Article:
A real moral decision

Bernard-Henri Lévy on war films and the Slava Ukraini UN première

by Anne-Katrin Titze

Bernard-Henri Lévy with Sergiy Kyslytsya (Ambassador Extraordinary and Plenipotentiary of Ukraine and Permanent Representative of Ukraine to the United Nations) and Nicolas de Rivière (Ambassador Permanent Representative of France to the United Nations) with Ukrainian soldiers at the Slava Ukraini première
Bernard-Henri Lévy with Sergiy Kyslytsya (Ambassador Extraordinary and Plenipotentiary of Ukraine and Permanent Representative of Ukraine to the United Nations) and Nicolas de Rivière (Ambassador Permanent Representative of France to the United Nations) with Ukrainian soldiers at the Slava Ukraini première Photo: Anne-Katrin Titze

In the second instalment with Bernard-Henri Lévy we discuss war films, including Rémy Ourdan’s The Siege, André Malraux’s Espoir: Sierra de Teruel, and Terre d’Espagne by Joris Ivens; Chernobyl, quoting a line by Emmanuelle Riva in Alain Resnais’s Hiroshima Mon Amour, screenplay by Marguerite Duras, and chapters five, nine, and twelve of Slava Ukraini, co-directed with Marc Roussel (produced by François Margolin with associate producer Emily Hamilton and advisor Gilles Hertzog).

Bernard-Henri Lévy with Nicolas de Rivière and Sergiy Kyslytsya at the United Nations
Bernard-Henri Lévy with Nicolas de Rivière and Sergiy Kyslytsya at the United Nations Photo: Anne-Katrin Titze

At the United Nations in New York inside the EOCSOC Chamber on the evening of May 4, Nicolas de Rivière, Ambassador and Permanent Representative of France to the United Nations, delivered the opening remarks and introduced Bernard-Henri Lévy. Following the screening of Slava Ukraini, Sergiy Kyslytsya, Ambassador Extraordinary and Plenipotentiary of Ukraine and Permanent Representative of Ukraine to the United Nations, joined Bernard-Henri Lévy and Nicolas de Rivière for a discussion of the critical front line documentary and where we are in Ukraine today.

In his opening remarks Lévy said: “This war is not only a war against Ukraine, it is not only a war against the west, it is a war against international community as itself. That’s why it is so important for me that this film can be shown tonight in this place which embodies, or tries to embody, the values of the international community.”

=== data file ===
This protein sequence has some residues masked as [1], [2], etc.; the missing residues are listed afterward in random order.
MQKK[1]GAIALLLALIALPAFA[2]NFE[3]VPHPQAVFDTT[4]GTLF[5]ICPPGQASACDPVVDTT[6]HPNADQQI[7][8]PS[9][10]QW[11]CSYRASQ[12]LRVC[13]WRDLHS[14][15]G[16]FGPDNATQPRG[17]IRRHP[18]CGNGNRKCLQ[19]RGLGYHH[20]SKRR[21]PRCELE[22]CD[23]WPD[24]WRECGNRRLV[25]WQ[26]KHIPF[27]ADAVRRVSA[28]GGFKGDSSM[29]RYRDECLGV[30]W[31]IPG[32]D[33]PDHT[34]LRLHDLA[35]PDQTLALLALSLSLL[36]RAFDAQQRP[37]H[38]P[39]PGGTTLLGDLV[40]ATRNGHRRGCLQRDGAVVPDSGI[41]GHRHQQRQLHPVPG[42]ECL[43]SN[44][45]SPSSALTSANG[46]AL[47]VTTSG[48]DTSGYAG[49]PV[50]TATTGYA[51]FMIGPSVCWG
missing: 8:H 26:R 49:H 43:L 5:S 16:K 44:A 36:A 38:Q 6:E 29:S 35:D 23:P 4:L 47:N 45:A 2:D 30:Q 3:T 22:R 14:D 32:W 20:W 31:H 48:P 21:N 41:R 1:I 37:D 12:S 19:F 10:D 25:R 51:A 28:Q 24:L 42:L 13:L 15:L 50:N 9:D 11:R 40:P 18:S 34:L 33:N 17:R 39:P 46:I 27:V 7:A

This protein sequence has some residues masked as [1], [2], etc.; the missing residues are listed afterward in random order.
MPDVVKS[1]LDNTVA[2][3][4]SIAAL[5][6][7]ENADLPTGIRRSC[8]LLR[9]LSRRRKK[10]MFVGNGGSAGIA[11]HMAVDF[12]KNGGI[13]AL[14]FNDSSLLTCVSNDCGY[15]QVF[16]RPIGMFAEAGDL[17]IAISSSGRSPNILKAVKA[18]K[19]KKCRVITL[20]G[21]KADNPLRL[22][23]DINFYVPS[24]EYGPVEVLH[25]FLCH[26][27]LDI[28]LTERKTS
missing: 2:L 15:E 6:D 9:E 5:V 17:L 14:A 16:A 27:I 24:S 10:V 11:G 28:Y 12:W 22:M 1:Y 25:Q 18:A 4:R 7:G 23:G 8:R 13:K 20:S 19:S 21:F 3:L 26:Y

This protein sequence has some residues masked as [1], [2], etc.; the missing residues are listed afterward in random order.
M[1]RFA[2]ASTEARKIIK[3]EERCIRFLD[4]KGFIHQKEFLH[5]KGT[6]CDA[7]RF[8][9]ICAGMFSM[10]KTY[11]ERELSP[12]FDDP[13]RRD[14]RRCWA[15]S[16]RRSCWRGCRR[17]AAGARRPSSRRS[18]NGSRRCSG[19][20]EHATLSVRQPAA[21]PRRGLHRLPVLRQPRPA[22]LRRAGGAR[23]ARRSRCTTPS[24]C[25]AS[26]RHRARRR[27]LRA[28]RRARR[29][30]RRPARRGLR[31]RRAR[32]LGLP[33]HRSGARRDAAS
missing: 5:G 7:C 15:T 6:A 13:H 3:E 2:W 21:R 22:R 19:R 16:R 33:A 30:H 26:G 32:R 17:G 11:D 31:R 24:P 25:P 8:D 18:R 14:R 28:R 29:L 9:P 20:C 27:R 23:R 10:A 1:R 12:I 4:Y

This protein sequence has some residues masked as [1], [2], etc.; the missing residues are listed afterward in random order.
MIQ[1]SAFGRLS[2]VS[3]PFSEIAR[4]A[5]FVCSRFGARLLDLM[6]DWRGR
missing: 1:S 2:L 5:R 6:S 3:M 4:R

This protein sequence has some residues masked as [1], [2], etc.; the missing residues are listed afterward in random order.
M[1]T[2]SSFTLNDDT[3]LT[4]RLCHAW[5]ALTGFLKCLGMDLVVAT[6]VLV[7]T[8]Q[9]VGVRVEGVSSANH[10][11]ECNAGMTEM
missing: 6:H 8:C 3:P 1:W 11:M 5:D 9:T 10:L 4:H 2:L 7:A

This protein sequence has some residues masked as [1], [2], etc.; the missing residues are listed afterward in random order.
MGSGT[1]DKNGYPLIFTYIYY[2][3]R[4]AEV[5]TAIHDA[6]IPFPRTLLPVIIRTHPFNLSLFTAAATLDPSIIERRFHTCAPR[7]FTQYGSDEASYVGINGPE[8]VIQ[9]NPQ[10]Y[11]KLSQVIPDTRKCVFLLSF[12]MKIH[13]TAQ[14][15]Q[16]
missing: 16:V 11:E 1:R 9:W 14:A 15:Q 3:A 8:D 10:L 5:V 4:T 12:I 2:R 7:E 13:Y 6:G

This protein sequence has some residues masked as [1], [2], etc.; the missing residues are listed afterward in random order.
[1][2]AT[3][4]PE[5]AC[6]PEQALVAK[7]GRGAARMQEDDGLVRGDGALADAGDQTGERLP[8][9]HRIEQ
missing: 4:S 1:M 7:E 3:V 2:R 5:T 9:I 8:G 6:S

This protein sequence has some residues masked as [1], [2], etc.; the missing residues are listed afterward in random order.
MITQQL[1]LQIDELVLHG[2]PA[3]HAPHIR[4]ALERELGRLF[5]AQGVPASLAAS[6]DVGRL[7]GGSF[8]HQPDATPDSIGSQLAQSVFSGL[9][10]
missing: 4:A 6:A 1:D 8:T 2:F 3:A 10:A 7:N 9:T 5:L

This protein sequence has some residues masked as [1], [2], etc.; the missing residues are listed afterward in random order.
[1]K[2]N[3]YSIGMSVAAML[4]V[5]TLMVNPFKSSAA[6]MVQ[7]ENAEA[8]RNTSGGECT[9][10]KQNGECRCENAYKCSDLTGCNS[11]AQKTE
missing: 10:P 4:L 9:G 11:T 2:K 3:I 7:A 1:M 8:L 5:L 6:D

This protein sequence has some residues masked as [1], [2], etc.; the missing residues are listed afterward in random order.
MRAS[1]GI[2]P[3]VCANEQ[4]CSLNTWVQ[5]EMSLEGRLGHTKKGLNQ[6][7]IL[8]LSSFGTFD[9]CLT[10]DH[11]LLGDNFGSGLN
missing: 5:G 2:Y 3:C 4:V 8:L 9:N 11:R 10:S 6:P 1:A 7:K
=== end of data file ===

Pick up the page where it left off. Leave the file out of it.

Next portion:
“I would like to thank, of course, all the team who did the film with me. My cameraman, my producer who is not here tonight, François Margolin, who is in France. I want to thank Charles Cohen [Cohen Media Group and the Quad Cinema in New York], who will start tomorrow to release the film all around the country, around America. I want to thank the diplomats, the ambassadors or their staffers, their deputies who are here in this room. I want to thank the friends who came also to support the cause of Ukraine. And I want to thank the Ukrainian cities and the soldiers who came here from Kyiv to be present tonight especially.”

Bernard-Henri Lévy presenting Slava Ukraini at the United Nations
Bernard-Henri Lévy presenting Slava Ukraini at the United Nations Photo: Anne-Katrin Titze

The Ukrainian soldiers wounded in the war who were in attendance received a standing ovation from the packed room. After the screening of Slava Ukraini, the Ukrainian UN Ambassador invited the guests to react and comment on the film first.

Bernard, again so graciously began to respond by thanking his “real small team”, including co-director Marc Roussel, and Emily Hamilton, the co-producer of the film, who was hands-on that evening to make everything run smoothly and was in Lévy’s words the “guardian angel of this film and made it possible from the beginning to the end.”

“It is a war that threatens the whole world, not only the civilised world with nuclear blackmail, alimentation- and food blackmail.” Lévy continued “We are facing a war, if we don’t stop it as soon as possible, that would have consequences none of the wars I knew in the last decades could have. It is unprecedented in this regard.”

“I wanted to show the film in this place for it is time. It is time to stop. It’s time to help the Ukrainians stop this war.” Sergiy Kyslytsya predicted that the film’s real power is still to come, that “ten years from now, when Ukraine will have been rebuilt and Ukraine will have joined the European Union, this movie will be capital to preserve the memory.”

Bernard-Henri Lévy with Anne-Katrin Titze at the United Nations
Bernard-Henri Lévy with Anne-Katrin Titze at the United Nations Photo: Emily Hamilton

From not in Paris, Bernard-Henri Lévy joined me on Zoom for an in-depth conversation on Slava Ukraini and where we are today a year later.

Anne-Katrin Titze: I want to talk about Chernobyl. You quote Emmanuelle Riva via Alain Resnais via Marguerite Duras [paraphrasing a line from Hiroshima, Mon Amour]: “As in Hiroshima, we saw nothing in Chernobyl.”

Bernard-Henri Lévy: The thing you have to see in Chernobyl is that the end of the world is possible. That human kind can be destroyed. This is what you feel in Chernobyl. Number one. And number two, this is what Putin threatens us about. It’s exactly the fear he tries to inject in our minds.